FLAVORS tools guide

Basics

  1. PORTS_FEATURES containing FLAVORS is a hint from the tree that FLAVORS behavior is expected. This can be looked up with make -f /usr/ports/Mk/bsd.port.mk -V PORTS_FEATURES.

  2. A port origin may or may not have a FLAVORS defined. The list can be looked up with make -C devel/foo -V FLAVORS.

  3. If a port origin has FLAVORS then it can produce a package for each flavor. Depending on the wanted behavior for the tool it may only build the default flavor or loop and build all flavors for the port.
  4. Each flavor listed in FLAVORS defines a unique package from that origin. Meaning each FLAVOR should produce a globally unique PKGNAME.

  5. The chosen FLAVOR for a port origin should always be passed in as a make argument, not in the environment, like make -C devel/foo all FLAVOR=bar

  6. The first flavor listed in FLAVORS is a default flavor and does not need to be specified to produce that flavored package. It can be looked up with make -C devel/foo -V FLAVOR.

  7. The syntax for selecting a FLAVOR in the tree is @flavor which extends to all *_DEPENDS lines.

  8. Packages have a pkg annotation containing which FLAVOR it was built from. It can be looked up with pkg query -F <package.txz> '%At %Av' | awk '$1 == "flavor" {print $2}'

  9. Using the flavor of all should build all of the flavors (not a framework thing).

  10. Using the flavor of - should build the default flavor (not a framework thing).

Minimal support

  1. Support *_DEPENDS containing @flavor after an origin. The lookup for that dependency needs to pass along the chosen FLAVOR for that dependency line. Tools not supporting it would in theory bomb at some point since it is trying to act on a directory with @flavor in it.

      BUILD_DEPENDS+= foo>0:devel/foo@bar
      LIB_DEPENDS+=   libother.so:devel/other
  2. It is not required that a tool produce all FLAVORS for a given port but the tool does need to support FLAVOR dependencies.
  3. The port@flavor syntax should ideally be supported to pass along the chosen FLAVOR=flavor as a make argument when building that port.

  4. Uniquely reference dependencies in internal dependency graph rather than coalescing all FLAVORS into that origin as a dependency. Meaning that if port A requires port B@foo and port C requires port B, the graph needs to contain both B and B@foo, not just B.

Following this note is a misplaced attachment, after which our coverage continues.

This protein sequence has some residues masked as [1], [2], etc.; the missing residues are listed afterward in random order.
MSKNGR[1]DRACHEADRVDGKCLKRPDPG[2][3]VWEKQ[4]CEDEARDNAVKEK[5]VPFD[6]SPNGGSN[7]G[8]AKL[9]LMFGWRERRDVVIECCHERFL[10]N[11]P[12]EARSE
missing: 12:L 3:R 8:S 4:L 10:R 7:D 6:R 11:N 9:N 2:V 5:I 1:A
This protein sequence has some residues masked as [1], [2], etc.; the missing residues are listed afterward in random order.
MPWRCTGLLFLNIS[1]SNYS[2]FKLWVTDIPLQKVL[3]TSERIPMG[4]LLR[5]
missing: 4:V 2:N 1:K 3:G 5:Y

Dependency/performance challenge discussion

The fact that a dependency may have its own flavor means that in a large graph of packages to build, an origin may be needed several times with different flavors. It is also possible that a dependency contains the default flavor for a port. The lookup for that default flavor may then yield the graph containing something like B, B@default, and B@foo, where the default is listed twice. It is likely good to coalesce B and B@default here internally.

This is only really a problem for performance. If in all dependencies found the tool simply goes off and runs make -V for all of the data it needs, then there's nothing more to do. If the tool wants to be efficient then it may benefit from the following.

The way poudriere dealt with this lookup problem is as follows:

  1. Two lookup queues and a build queue are used. The first is "main/default" lookup queue and the 2nd is the "flavor" queue.
  2. Queue items should contain metadata such as:
    1. origin
    2. flavor
    3. should_add_to_build_queue
  3. N threads are spawned.
  4. If there's a list of ports from the command line or a file or whatever, then it is fully added into the "main" queue; flavored packages are added into the "flavor" queue.
  5. Each thread is fed an item from the queue being processed.
  6. When creating the main graph of ports, always ensure that a lookup of the main port is done first. If a dependency line is devel/foo@bar then devel/foo is looked up for all of its:

    1. PKGNAME
    2. FLAVORS
    3. FLAVOR
  7. The "default" lookup for devel/foo is tagged such that it won't be added to the actual build graph (unless something else determines it is needed later).

  8. The actual dependency on devel/foo@bar is delayed into a secondary queue. The queue item is tagged so that it will be added to the main build graph.

  9. The "default" queue is processed until empty, then the "flavor" queue is processed until empty. Then the "default" is checked to see if anything else landed in it. This repeats until both queues are empty.
  10. The N threads are stopped.
  11. The build queue can now be processed.

Ports/FlavorsTools (last edited 2017-11-28 23:42:58 by BryanDrewery)